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Archive for the ‘Lesley Manville’ Category

All Or Nothing

28 Feb

All Or Nothing – directed by Mike Leigh – Drama. Neighbors in a London project come to grips with their futures. 2 hours 8 minutes Color 2002.

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Don’t you love Mike Leigh’s films? Such a storyteller, isn’t he? In this one we have Timothy Spall and Ruth Sheen and Lesley Manville and a bunch of other fine actors giving us full value in a beautifully directed story. It’s the story of a group of people stupefied by their circumstances. It’s one of those pictures you cannot put down – until … Until the crucial event which takes it into the realm of the lachrymose. Of course, Leigh has great tolerance for sobbing women. Brenda Blethyn was the champ sobber. And in this film he lets Lesley Manville start to cry in the last reel and never stop.  There’s two things wrong with that decision. The first is that weeping is quite out of character for the woman we have watched for an hour and half, a woman absolutely dumbstruck by the barriers of her life, a woman staring into desolation; she’s in a state too deep for tears. Her instinct might be to grow ruthless; her instinct would not be to drench everyone in sight.  To dissolve into the piteous, is not the way she would go. The second thing wrong with it is that Timothy Spall has a crying scene at the same time, and you can’t have two people crying at once; they cancel one another out. But there’s a missing washer in Manville’s tap; she never stops dripping, and it fouls Spall’s scene. She can be a great actress and is so in the early part of the film, but it’s an example of an actress turning on her technique and losing her character. It’s really the director’s fault for allowing it. The scene also is badly edited. It should not be edited at all; the camera should remain entirely on Spall, and then let’s take a look at the wife’s response. I think Leigh loses his way with this material; he wanders into a sentimental rapprochement, and somehow I don’t think that’s the road to trudge here. But until then it is a heavenly picture, a cast beautifully rehearsed and free. Spall is Humpty-Dumpty after the fall, a wonderful performance of a brained man. The extraordinary Sally Hawkins is also fully present as the locale slattern, and what could be better than what Ruth Sheen has to offer? Nothing that I can think of. See it. Make it part of your Mike Leigh collection.

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Another Year

13 Feb

Another Year – Directed by Mike Leigh – Classical Drama. A senior married couple offers hospitality to the needy. 129 minutes Color 2010.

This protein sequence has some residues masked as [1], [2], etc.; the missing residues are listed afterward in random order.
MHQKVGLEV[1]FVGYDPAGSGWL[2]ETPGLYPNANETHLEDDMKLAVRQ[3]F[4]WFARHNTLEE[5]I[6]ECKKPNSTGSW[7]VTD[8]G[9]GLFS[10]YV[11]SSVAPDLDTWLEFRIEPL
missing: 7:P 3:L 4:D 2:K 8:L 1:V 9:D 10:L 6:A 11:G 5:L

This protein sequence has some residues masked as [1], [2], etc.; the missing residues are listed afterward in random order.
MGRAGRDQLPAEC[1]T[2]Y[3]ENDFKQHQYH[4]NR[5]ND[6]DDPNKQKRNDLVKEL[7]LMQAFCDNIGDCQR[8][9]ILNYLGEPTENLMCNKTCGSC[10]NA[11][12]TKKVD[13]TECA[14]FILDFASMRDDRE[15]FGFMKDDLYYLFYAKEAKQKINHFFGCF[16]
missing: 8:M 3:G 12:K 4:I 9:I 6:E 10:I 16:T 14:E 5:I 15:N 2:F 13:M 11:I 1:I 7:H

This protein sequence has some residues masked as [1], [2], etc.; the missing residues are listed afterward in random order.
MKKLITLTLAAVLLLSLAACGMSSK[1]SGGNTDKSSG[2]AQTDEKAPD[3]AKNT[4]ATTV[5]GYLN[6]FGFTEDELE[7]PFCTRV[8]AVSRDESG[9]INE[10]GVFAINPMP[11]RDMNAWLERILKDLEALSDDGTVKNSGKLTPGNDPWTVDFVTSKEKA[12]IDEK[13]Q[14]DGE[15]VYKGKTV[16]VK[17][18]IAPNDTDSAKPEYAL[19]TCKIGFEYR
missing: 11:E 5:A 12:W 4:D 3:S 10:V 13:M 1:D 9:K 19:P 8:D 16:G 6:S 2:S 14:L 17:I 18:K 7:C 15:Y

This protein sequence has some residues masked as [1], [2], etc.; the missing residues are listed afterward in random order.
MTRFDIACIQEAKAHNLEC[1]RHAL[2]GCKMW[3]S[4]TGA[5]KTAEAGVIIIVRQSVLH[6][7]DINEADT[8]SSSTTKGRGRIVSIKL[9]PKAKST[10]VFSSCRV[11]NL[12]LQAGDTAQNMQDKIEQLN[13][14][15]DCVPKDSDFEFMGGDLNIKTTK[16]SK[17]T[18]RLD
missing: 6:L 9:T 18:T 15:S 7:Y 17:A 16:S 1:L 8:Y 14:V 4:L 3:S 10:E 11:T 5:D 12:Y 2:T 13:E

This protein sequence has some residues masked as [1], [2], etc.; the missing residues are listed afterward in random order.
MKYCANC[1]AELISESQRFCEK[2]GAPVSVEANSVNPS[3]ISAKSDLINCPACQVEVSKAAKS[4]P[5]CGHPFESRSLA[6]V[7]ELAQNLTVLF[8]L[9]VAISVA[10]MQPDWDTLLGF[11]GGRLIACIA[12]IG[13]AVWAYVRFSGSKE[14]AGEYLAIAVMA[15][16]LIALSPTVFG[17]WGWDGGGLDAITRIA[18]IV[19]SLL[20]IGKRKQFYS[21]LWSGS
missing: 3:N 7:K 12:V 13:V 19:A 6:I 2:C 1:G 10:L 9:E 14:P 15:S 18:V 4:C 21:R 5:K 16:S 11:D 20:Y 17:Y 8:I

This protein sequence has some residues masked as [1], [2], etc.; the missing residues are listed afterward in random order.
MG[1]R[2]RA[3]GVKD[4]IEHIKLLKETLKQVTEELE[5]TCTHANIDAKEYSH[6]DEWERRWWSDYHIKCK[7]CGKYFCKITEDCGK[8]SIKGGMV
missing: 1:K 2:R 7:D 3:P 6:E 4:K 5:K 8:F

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A perfectly constructed picture, this is a Baucus and Philemon story, of two old farmers who offer hospitality and food to those who are difficult and in difficulty. In the myth, the gods reward such kindness by allowing them eventually to die simultaneously, and in the picture the reward is clearly that the two old ones retain their ability to be kind. The story is anchored in the four seasons, but even more firmly in their seasonal tasks of mucking in the soil of a gardening commons in which they have a plot and in which they raise fine small crops by themselves and for themselves. In this story, they apparently are not peasants, for they have travelled the world, they are well educated, and they both have jobs which benefit society; however the gardening gives them the privilege of peasants which is to meet the deities of their lives. Middle class people usually don’t meet such deities, but here they do. One of those deities is The Temptation To Act Out Of Impatience which the audience may feel the characters ought to feel, for the audience feels it itself, towards their three monstrous guests. The first and most eminent of these is Mary, a flirtatious alcoholic whose realization of the triteness and triviality and exile of her own destiny the movie’s story slowly shows in no uncertain terms. Her story is framed by the dull version of it, in which, at the start of the film, the wonderful Imelda Staunton plays a woman refusing to change her destiny in exactly way the character of Mary refuses at the end. Mary is played with dauntless fury by Lesley Manville, in a remarkable exposure of worldly human error. It is a great performance in a film of the highest level of performance. The balance between Jim Broadbent and Ruth Sheen is a wonderful piece of writing and acting, the one fitting the other, entirely without sentimentality, and without resembling the other. Any man of the right age who does not offer his hand to Ruth Sheen is an ignorant fool. The other two guests are Broadbent’s catatonic brother, played by David Bradley and his gluttonous friend Ken, played by Peter Wight. The God Of Impatience appears in full and terrifying form in the person of Carl, beautifully played by Martin Savage. It has been said this picture is about the difficulty of growing old. It is nothing of the kind. It is about the choices one makes all along – here demonstrated by a marriage that is created piece by piece before our very eyes.

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